That’s the main lesson I took away from five years at method. Even in a category as mundane as household cleaning products, you can create a brand with deep emotional connections.
Marketers often limit ourselves by the conventional rules of a particular category. When we first join a brand team, we go through an indoctrination process that dispels our previously held beliefs and teaches us the rules of the category. We learn the insider acronyms, the same consumer insights, the shopper decision trees, the tried-and-true promotion vehicles.
The rules of the category blinder and constrain us. They bias us toward the same-old, same-old. Everyone in the category knows the category rules, so the category evolves into a sea of sameness. Defining a category as low interest is a self-fulfilling prophesy.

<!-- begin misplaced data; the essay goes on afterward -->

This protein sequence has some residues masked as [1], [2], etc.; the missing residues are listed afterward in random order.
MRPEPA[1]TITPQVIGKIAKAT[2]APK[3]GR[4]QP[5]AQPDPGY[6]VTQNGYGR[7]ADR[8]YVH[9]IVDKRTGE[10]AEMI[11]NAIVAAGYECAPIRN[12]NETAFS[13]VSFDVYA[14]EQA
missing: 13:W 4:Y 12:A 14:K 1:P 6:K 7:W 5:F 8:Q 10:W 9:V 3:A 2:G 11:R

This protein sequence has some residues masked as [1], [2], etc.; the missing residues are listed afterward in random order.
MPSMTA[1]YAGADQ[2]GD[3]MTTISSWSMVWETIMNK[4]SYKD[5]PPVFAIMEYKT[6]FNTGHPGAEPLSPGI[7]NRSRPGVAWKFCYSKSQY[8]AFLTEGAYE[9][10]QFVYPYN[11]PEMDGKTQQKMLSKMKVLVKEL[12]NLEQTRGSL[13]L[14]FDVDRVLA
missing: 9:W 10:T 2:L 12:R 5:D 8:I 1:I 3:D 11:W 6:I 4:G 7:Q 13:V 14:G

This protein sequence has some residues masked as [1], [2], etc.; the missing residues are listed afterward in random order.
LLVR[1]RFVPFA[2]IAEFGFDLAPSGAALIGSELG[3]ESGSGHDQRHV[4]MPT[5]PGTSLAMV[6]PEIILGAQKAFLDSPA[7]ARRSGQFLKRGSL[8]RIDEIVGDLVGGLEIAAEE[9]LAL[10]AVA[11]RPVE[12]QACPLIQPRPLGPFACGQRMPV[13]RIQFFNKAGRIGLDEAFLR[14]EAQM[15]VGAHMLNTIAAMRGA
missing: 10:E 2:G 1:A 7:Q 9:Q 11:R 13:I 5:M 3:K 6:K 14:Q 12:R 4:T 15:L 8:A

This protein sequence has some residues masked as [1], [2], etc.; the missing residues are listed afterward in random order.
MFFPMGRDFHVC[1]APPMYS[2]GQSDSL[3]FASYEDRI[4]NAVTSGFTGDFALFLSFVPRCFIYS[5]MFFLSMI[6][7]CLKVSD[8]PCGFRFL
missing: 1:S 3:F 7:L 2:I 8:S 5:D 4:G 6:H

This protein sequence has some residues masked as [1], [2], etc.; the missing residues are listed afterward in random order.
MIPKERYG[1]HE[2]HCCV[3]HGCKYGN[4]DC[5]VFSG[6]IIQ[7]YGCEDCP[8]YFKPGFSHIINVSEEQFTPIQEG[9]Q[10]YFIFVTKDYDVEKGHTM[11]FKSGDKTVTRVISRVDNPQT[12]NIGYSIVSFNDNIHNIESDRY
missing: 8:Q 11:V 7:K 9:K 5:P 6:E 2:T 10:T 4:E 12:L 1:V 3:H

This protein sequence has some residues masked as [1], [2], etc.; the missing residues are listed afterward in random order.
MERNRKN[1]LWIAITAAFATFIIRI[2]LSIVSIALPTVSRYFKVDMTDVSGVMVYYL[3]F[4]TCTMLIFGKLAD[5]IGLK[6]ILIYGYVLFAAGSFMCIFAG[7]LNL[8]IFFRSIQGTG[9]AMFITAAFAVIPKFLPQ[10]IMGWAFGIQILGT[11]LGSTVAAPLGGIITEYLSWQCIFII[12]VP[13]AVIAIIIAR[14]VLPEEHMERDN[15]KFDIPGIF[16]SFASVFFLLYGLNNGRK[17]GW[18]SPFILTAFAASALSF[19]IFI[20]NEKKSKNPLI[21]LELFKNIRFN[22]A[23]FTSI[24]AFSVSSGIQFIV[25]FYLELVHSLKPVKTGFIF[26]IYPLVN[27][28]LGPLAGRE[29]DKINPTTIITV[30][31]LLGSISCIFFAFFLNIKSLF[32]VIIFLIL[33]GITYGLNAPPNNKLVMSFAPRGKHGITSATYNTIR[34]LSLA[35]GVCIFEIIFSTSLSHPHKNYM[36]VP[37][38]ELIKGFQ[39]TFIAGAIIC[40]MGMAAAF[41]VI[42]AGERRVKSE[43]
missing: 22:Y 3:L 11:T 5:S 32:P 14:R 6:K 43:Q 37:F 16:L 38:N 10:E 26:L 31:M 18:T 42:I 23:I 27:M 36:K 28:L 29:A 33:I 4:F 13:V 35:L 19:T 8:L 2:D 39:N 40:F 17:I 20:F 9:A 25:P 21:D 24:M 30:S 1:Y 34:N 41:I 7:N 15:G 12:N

Consumers don’t know the category rules. General Mills CMO Mark Addicks once said that the most valuable members of a brand team are the ones who had just joined, because of their fresh eyes. He counseled us to fill in notebooks with our thoughts and observations before we learned anything about the categories we were about to join. Category knowledge can become baggage.
The rules of the consumer trump the rules of the category.
(ralf says: Not only don't consumers know the category rules, they define their own. And the most important one: there is no formal market definition. Consumers don't know Nielsen, and friends, they just know (intuitively) their own individual, independent, and impatient Informal Markets Matrix. Eg. they are not limited by the company definition of micro-compact cars, they compare them with the bike, the motobike, the bus, train, etc.! Car companies not getting that will fail.)
Tom, when not cartooning (eg. for Marketing Week), is method's international managing director. Based in London, he frequently speaks at campuses, companies, and conferences about marketing, cartooning, and how to spread business ideas. Twitter: @tomfishburne